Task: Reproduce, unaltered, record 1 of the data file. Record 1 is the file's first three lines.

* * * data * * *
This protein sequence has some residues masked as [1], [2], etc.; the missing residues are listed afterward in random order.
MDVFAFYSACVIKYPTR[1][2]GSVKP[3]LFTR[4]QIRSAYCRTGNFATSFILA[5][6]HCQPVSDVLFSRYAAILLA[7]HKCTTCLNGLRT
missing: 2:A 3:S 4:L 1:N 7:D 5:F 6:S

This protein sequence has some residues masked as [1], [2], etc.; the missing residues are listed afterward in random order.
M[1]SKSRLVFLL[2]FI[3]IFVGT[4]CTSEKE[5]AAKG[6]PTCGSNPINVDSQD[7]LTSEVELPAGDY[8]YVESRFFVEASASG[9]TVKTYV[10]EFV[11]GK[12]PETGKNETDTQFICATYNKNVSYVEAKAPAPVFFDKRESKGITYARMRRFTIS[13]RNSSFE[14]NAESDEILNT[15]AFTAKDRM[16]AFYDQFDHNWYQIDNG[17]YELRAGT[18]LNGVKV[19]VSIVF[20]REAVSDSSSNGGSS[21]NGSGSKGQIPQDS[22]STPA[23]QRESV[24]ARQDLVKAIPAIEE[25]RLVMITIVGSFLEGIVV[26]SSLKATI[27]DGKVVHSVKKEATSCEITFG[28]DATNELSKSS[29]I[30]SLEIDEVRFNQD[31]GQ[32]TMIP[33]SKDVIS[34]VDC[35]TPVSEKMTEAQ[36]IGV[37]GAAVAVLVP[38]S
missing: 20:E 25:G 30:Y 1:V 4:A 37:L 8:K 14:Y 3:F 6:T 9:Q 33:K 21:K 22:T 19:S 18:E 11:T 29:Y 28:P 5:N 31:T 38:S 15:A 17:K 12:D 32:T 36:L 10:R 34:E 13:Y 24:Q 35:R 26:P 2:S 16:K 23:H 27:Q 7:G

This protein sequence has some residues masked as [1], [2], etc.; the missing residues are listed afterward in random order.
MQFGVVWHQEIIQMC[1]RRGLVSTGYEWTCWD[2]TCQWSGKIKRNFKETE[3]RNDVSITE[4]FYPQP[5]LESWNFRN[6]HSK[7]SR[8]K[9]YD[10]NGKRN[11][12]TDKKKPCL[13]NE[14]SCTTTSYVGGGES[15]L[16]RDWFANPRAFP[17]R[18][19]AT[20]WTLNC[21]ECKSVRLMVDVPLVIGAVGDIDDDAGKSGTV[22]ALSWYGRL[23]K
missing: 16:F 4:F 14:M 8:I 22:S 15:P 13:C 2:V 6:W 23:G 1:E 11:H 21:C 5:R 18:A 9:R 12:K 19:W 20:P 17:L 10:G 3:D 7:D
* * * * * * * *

This protein sequence has some residues masked as [1], [2], etc.; the missing residues are listed afterward in random order.
MDVFAFYSACVIKYPTR[1][2]GSVKP[3]LFTR[4]QIRSAYCRTGNFATSFILA[5][6]HCQPVSDVLFSRYAAILLA[7]HKCTTCLNGLRT
missing: 2:A 3:S 4:L 1:N 7:D 5:F 6:S